Game Music, Reviews

Demon’s Souls: As Relentless as it is Innovative (Review)

November 18, 2009 | | 2 Comments Share thison Facebook Demon’s Souls: As Relentless as it is Innovative (Review)on Twitter

Without a doubt, the biggest surprise of this year in the world of video games was Atlus’ action RPG, Demon’s Souls. Released in early October in the US, this game had little to no advertising and is dubbed the spiritual successor to the King’s Field. Quite possibly the most difficult game of this console generation, Demon’s Souls is a punishing yet amazingly innovative experience.

I have logged about ten hours of play and am yet to beat the second level (out of five). Many reviewers were unable to give Demon’s Souls a score as they could not finish the game! Thankfully, the soundtrack doesn’t quite boast the same difficulty. Shunsuke Kida, a relatively unknown composer, took the reins and pumped out a full soundtrack with orchestra and chorus. But, is it as innovative as the game itself? How can one score a game effectively when the player is replaying the same level for hours on end? Click the jump to find out!

Recently at OSV, we have been hearing many voice their concerns over the “lack of character” in so many game scores. Many blame the gaming industry’s shift to be modeled more after the film industry in its presentation and, thusly, its scores. Even if this is indeed the case and the reasons for this phenomenon are the very ones we speculate them to be, Demon’s Souls tears through all of this banter with the same relentlessness with which it punishes its players. In short, Demon’s Souls is not only the biggest surprise video game of the year, it’s one of the biggest surprise video game soundtracks as well.

Using a slightly reduced orchestra, probably no more than eight voices, and no effects, Kida weaves together a series of musical ideas so full of fury and character that we can be sure his name will come up again very soon. From the opening track, Demon’s Souls, we hear his bizarre blend of baroque and classical with an almost European horror film feel. It is a soundtrack that is as understated and effective as the game itself.

“The Beginning” sounds as though it could be the opening to a Handel aria both in its orchestration and its harmonic inclinations. But before we can start doing out impression of Giulio Cesare, newer and more dissonant harmonies take over; a very interesting piece. The best of the bunch is “Tower Knight” which features some of the small number of voices I wrote about earlier. A crazy blending of percussion, strings, and brass combining to an intense, incredibly stylized action track that simply kicks so much ass.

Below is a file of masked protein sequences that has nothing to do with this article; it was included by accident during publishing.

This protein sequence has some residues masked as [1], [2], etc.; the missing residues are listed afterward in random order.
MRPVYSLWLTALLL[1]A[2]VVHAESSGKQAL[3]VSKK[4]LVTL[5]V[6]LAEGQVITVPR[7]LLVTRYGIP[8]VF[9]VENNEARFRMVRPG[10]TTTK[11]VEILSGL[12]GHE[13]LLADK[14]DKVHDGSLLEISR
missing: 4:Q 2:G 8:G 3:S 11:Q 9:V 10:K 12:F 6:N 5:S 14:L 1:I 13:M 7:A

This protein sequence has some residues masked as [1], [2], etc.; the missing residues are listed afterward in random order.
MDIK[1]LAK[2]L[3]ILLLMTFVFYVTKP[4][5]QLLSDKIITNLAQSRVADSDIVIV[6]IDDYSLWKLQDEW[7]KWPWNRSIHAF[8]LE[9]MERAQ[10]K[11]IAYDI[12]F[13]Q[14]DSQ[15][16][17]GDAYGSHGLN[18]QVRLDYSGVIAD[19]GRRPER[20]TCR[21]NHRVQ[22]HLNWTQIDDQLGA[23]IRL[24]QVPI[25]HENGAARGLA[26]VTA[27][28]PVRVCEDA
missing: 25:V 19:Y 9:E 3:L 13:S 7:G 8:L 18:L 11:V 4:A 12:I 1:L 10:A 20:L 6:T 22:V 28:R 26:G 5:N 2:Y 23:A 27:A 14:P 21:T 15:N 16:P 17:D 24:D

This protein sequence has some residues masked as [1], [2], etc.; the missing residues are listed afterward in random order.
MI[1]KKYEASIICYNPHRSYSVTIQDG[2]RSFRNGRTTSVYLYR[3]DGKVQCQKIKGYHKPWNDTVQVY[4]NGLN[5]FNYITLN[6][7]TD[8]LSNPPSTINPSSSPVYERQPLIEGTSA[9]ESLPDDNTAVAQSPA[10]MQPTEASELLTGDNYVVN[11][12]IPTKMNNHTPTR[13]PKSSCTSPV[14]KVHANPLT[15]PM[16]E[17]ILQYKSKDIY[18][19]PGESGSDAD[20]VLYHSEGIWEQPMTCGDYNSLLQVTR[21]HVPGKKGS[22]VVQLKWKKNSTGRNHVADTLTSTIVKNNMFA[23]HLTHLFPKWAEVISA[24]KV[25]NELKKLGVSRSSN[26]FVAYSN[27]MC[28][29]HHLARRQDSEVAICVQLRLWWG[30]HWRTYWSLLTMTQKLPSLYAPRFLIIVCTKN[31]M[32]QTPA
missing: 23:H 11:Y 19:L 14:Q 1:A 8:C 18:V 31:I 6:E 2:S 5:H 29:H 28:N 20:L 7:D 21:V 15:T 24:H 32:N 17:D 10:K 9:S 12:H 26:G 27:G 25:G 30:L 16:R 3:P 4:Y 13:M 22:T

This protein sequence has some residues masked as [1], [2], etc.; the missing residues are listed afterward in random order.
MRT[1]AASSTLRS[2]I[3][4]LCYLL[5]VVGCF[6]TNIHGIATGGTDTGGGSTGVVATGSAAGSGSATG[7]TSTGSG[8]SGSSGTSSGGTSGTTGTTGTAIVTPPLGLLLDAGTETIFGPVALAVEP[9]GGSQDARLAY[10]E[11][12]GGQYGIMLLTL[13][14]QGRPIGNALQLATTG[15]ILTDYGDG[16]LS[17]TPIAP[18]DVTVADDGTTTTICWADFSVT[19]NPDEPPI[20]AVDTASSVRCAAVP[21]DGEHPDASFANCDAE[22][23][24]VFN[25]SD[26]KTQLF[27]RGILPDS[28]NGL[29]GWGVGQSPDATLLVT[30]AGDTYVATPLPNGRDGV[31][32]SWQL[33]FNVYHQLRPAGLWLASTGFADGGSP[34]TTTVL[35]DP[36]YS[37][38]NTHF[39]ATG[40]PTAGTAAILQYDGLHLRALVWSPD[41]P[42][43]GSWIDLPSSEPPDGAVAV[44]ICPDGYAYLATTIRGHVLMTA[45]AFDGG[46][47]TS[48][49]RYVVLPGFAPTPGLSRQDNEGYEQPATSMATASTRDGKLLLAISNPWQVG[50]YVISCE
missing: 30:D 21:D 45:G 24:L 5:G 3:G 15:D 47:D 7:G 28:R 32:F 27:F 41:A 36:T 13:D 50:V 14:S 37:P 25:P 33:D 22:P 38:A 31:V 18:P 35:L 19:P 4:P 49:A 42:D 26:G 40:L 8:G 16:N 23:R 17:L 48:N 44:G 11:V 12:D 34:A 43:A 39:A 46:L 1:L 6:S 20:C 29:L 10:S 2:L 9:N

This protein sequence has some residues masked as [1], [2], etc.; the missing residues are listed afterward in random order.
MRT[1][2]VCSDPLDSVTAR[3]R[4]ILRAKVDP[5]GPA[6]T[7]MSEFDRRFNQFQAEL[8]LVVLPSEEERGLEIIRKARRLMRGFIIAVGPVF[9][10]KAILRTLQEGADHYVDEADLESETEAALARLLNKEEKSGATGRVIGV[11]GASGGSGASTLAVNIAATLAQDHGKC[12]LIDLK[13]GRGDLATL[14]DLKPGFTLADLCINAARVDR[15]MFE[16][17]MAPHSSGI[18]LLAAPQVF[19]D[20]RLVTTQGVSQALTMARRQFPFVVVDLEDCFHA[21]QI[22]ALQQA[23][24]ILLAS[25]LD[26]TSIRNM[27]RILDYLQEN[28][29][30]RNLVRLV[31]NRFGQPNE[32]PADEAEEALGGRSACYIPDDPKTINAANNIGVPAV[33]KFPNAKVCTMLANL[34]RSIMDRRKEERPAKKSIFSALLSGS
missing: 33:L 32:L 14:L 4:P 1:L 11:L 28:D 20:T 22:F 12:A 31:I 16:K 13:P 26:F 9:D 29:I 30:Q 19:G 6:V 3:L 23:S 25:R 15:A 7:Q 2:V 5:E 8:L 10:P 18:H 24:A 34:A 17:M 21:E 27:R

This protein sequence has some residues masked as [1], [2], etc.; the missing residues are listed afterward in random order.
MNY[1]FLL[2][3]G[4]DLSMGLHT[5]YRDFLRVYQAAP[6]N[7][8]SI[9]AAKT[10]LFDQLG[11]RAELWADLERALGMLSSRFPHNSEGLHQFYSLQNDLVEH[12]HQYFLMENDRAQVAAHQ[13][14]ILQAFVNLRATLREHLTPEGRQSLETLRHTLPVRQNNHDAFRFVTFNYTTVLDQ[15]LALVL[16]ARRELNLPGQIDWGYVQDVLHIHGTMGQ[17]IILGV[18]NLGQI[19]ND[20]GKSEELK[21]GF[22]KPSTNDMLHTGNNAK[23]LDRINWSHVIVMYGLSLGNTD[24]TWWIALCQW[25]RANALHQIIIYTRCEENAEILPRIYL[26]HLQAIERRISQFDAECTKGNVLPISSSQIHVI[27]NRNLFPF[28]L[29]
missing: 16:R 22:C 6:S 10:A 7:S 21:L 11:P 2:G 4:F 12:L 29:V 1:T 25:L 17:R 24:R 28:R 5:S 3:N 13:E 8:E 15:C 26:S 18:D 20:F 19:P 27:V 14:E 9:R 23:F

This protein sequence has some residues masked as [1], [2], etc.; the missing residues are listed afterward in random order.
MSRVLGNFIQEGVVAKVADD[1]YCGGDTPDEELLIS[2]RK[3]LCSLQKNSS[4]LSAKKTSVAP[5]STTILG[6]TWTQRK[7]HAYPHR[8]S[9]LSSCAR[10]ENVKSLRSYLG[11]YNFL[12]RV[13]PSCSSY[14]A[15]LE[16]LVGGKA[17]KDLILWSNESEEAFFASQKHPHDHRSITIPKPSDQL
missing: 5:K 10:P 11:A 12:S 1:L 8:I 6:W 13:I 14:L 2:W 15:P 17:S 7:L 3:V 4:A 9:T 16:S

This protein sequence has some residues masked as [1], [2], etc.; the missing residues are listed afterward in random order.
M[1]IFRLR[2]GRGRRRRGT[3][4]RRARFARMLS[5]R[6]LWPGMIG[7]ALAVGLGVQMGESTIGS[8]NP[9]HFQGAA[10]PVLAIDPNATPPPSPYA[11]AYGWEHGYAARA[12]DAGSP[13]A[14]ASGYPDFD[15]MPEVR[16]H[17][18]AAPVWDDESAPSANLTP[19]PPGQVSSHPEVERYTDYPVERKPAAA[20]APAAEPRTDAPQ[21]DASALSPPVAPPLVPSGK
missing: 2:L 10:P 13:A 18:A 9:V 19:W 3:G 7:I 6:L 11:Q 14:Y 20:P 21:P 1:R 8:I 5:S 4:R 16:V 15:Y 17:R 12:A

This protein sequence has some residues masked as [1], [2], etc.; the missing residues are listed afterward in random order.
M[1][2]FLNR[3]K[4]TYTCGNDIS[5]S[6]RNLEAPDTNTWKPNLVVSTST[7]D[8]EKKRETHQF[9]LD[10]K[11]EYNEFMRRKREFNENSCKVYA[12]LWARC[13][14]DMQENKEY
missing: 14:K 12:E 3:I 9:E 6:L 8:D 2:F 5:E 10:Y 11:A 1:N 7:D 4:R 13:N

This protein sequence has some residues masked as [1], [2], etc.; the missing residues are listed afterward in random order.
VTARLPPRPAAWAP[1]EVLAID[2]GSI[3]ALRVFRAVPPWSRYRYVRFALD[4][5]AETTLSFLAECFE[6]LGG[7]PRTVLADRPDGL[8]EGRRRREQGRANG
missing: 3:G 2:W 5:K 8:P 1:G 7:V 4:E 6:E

Demon’s Souls OST walks a very tight rope. Out of context, the score can appear almost comical. Whereas a regular orchestra might have several violins and brass, this orchestra clearly does not. It has only a couple of each instrument playing as loudly as they possibly can. One can imagine that this creates a very different effect. Similarly, there is no huge choir to instantly give the tracks an epic feel – it is a few voices wailing. As opposed to the wall of sound a full choir gives, hearing a few voices might appear to some to sound a bit silly. Because I came to the music within the context of the game, I feel it gives the soundtrack an immediate intensity and sense of desperation – not unlike one feels whilst playing Demon’s Souls. But, even as a campy or ironic work, the soundtrack here works just the same and is still full of interesting, different, and wholly unique harmonic and thematic sensibilities. Depending on the context, the soundtrack to Demon’s Souls will either be viewed as too over the top for its own good or damned perfect for the game it scores.

To the nay-sayers of gaming music, to those who say game scores have grown too derivative of film and indistinguishable from one to the next, I proudly present Demon’s Souls. Shunsuke Kida has jumped out from the darkness and slayed us with his unusual aesthetic combined with a fundamental, classical punch. Like the game’s levels, I will be happily be playing these tracks again and again.

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